Questions To Ask Your Doctor
- Do I need treatment?
- What treatment is best for me?
- Will I need be hospitalized?
- Are there any medicines I should avoid taking?
- Are there foods I should avoid eating?
- Can I drink alcohol?
- How can I protect my family from getting hepatitis A?
- If Ive had hepatitis A, am I at higher risk of getting other types of hepatitis?
- Will I have permanent liver damage?
- How soon before I travel should I be vaccinated?
What Do Doctors Do
A doctor who thinks someone may have hepatitis may ask questions like these:
- Has the person been around anyone who works in health care or childcare?
- Did the person stick himself or herself with a dirty needle or get a tattoo with a dirty needle?
- Did the person have contact with the bodily fluids of someone who has hepatitis?
- Did the person have a blood transfusion as a baby?
- Have any of the person’s family members had hepatitis?
- Could the person have eaten food that was contaminated with hepatitis A?
The doctor can order a blood test to see if someone has hepatitis and which type, then help the person get the right care.
How To Prevent Transmission
Between 2% and 6% of adults infected with hepatitis B virus will develop chronic hepatitis B. Chronic hepatitis B can lead to liver failure and liver cancer, so protecting yourself is important.
The hepatitis B vaccine is safe for almost everyone and about 95% effective for providing long-term protection against hepatitis B infection.
While anyone can benefit from the vaccine, people who are at a greater risk of being exposed to the virus because of their work, lifestyle or medical history are strongly encouraged to be immunized. In many countries, babies born to infected mothers get vaccinated at birth. All babies born in the United States are routinely vaccinated.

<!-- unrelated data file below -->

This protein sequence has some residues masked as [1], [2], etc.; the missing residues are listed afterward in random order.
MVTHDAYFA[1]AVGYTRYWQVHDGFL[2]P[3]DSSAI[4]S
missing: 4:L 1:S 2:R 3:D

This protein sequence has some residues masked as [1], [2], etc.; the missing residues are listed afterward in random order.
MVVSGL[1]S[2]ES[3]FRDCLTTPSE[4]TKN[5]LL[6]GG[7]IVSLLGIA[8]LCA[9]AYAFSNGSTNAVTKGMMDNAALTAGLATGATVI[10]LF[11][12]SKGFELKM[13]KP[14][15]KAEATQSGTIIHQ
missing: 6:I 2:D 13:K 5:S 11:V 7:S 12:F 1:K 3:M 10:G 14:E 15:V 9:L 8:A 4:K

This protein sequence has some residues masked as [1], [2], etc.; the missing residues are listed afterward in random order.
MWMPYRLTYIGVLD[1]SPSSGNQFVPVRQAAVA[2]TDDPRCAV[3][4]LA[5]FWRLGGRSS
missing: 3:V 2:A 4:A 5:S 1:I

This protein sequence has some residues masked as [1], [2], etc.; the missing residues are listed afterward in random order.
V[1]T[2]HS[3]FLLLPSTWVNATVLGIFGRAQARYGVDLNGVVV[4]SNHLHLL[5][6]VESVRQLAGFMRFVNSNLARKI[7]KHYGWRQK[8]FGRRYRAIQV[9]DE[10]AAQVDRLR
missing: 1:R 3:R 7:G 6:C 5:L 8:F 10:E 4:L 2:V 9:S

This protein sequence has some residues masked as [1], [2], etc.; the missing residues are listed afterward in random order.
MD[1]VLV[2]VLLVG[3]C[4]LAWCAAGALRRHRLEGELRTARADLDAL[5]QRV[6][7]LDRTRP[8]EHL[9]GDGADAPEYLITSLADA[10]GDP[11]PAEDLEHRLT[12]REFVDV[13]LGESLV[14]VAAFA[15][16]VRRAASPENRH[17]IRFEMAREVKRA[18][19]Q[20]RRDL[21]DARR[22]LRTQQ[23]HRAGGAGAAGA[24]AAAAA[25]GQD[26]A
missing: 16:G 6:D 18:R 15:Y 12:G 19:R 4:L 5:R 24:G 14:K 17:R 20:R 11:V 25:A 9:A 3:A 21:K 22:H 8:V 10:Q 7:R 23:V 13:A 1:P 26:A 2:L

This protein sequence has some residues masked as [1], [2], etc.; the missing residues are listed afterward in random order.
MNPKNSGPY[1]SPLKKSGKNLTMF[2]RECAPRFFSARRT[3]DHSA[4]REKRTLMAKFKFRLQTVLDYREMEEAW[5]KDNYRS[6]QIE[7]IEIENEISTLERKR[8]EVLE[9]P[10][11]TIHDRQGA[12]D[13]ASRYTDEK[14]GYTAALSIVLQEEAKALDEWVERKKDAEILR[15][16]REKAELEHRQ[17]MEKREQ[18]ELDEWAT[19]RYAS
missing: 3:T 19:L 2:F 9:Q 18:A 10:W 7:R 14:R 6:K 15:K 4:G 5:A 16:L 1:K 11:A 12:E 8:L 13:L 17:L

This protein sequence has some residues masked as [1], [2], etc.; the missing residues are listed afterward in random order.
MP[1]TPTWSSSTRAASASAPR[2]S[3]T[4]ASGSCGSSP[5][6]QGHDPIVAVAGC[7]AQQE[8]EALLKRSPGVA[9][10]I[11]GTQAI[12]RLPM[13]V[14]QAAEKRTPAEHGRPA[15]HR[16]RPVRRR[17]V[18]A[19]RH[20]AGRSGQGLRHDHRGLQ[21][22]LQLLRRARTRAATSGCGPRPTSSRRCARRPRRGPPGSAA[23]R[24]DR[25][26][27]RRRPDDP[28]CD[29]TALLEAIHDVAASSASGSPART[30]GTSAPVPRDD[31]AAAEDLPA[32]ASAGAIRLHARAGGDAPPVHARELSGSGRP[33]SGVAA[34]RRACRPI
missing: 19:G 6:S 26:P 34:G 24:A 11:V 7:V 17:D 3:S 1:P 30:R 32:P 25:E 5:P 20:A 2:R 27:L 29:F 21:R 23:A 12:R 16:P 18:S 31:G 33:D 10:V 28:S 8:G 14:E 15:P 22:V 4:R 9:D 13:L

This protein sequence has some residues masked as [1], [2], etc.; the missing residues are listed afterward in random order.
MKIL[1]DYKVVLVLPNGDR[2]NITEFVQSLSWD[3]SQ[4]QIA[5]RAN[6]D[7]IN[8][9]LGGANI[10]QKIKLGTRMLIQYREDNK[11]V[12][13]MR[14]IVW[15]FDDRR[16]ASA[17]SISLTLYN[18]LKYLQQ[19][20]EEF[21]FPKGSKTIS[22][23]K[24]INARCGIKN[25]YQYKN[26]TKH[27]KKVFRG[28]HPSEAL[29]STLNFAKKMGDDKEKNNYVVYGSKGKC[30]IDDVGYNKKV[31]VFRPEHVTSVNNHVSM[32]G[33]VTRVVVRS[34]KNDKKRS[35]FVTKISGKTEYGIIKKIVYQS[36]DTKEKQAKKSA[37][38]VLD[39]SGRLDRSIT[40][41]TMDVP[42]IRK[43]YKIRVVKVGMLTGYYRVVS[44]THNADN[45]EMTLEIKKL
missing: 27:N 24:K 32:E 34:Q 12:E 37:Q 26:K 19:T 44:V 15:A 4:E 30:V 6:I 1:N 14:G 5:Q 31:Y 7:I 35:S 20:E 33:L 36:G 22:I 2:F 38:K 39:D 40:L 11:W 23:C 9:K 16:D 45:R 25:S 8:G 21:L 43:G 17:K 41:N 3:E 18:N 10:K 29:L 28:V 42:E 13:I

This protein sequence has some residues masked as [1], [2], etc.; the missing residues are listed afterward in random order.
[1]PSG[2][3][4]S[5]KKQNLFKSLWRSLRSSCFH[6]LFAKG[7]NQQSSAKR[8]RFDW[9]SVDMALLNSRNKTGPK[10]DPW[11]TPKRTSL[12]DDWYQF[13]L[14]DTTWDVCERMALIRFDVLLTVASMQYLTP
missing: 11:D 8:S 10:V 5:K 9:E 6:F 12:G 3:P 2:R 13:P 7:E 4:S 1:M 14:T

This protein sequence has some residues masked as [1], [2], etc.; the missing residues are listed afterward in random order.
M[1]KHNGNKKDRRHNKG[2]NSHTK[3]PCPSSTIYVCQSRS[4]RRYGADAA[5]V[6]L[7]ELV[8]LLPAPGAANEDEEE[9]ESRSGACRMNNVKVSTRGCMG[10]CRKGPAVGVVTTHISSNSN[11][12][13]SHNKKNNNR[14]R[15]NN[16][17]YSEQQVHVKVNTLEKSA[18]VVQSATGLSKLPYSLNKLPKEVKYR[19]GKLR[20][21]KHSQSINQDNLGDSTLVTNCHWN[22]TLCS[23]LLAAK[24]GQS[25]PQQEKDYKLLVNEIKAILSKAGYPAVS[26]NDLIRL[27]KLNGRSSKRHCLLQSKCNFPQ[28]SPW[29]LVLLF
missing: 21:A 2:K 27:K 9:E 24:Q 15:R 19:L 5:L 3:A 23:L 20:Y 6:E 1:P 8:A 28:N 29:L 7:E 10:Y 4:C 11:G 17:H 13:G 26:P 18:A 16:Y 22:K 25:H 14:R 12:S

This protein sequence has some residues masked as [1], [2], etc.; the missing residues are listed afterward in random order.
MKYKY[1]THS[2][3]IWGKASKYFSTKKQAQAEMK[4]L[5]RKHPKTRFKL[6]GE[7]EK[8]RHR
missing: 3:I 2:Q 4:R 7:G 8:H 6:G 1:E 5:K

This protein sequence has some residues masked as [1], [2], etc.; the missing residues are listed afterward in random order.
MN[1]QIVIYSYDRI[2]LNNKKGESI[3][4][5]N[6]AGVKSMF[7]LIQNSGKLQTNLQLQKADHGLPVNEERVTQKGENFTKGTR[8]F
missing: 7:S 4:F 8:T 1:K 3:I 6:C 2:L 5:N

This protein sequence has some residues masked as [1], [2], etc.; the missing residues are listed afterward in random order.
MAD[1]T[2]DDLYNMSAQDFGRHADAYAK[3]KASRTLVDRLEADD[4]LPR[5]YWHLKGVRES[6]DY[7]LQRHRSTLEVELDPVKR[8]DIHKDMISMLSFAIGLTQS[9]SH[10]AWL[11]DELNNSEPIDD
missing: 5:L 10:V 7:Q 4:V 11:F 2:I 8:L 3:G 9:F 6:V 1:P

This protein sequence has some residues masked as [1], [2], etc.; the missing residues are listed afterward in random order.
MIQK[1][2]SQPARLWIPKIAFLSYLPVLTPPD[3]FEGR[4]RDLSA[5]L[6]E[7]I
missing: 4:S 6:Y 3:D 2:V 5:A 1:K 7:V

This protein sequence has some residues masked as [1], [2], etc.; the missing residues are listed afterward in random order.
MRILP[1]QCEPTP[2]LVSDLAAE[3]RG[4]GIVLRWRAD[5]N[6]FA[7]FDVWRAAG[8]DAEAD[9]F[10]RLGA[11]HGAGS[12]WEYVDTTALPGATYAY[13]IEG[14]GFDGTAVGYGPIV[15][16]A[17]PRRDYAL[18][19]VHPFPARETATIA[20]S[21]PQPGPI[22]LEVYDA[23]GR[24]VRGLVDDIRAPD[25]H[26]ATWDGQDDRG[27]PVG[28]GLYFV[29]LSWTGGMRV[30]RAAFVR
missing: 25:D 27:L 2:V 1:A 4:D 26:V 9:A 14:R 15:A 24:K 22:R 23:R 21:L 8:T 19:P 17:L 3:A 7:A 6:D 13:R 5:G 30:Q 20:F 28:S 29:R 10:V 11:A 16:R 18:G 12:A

Hepatitis B immune globulin , is another way to prevent hepatitis B infection in babies born to infected mothers or after exposure to the virus. This uses concentrated antibodies to provide immediate protection. According to the Centers for Disease Control and Prevention, it is given as a shot and can provide short-term protection against hepatitis B.
Because the hepatitis B vaccine does not protect against HIV, hepatitis C or other diseases spread through sex and contact with blood, it’s still important to keep using basic protective strategies. Practicing safer sex and not sharing needles are recommended even if you’re immune to hepatitis B.
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Prevent Hepatitis B Infections In Newborns
If you are pregnant and have hepatitis B, talk with your doctor about lowering the risk that the infection will spread to your baby. Your doctor will check your virus levels during pregnancy. If virus levels are high, your doctor may recommend treatment during pregnancy to lower virus levels and reduce the chance that hepatitis B will spread to your baby. Your doctor may refer you to a liver specialist to find out if you need hepatitis B treatment and to check for liver damage.
When it is time to give birth, tell the doctor and staff who deliver your baby that you have hepatitis B. A health care professional should give your baby the hepatitis B vaccine and HBIG right after birth. The vaccine and HBIG will greatly reduce the chance of your baby getting the infection.
Who Should Get The Hepatitis A Vaccine